• Temporary files are created in the directory defined by the tmpdir variable.

  • Temporary files are deleted immediately after they are created and opened, and therefore do not remain visible in the tmpdir directory. The space occupied by temporary files is held by the operating system while temporary files are open. The space is reclaimed when temporary files are closed by the TempTable storage engine, or when the mysqld process is shut down.

  • Data is never moved between RAM and temporary files, within RAM, or between temporary files.

  • New data is stored in RAM if space becomes available within the limit defined by temptable_max_ram. Otherwise, new data is stored in temporary files.

  • If space becomes available in RAM after some of the data for a table is written to temporary files, it is possible for the remaining table data to be stored in RAM.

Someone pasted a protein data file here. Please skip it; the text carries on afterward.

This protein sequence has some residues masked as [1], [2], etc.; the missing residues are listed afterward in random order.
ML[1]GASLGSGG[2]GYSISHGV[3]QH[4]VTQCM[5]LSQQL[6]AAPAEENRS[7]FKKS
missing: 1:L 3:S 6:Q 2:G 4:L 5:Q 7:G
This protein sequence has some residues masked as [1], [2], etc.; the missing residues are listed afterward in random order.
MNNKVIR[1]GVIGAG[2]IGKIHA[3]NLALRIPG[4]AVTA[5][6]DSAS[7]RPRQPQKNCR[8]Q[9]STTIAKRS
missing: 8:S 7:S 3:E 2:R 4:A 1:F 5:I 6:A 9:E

When using the MEMORY storage engine for in-memory temporary tables (internal_tmp_mem_storage_engine=MEMORY), MySQL automatically converts an in-memory temporary table to an on-disk table if it becomes too large. The maximum size of an in-memory temporary table is defined by the tmp_table_size or max_heap_table_size value, whichever is smaller. This differs from MEMORY tables explicitly created with CREATE TABLE. For such tables, only the max_heap_table_size variable determines how large a table can grow, and there is no conversion to on-disk format.

Storage Engine for On-Disk Internal Temporary Tables

In MySQL 8.0.15 and earlier, the internal_tmp_disk_storage_engine variable defined the storage engine used for on-disk internal temporary tables. Supported storage engines were InnoDB and MyISAM.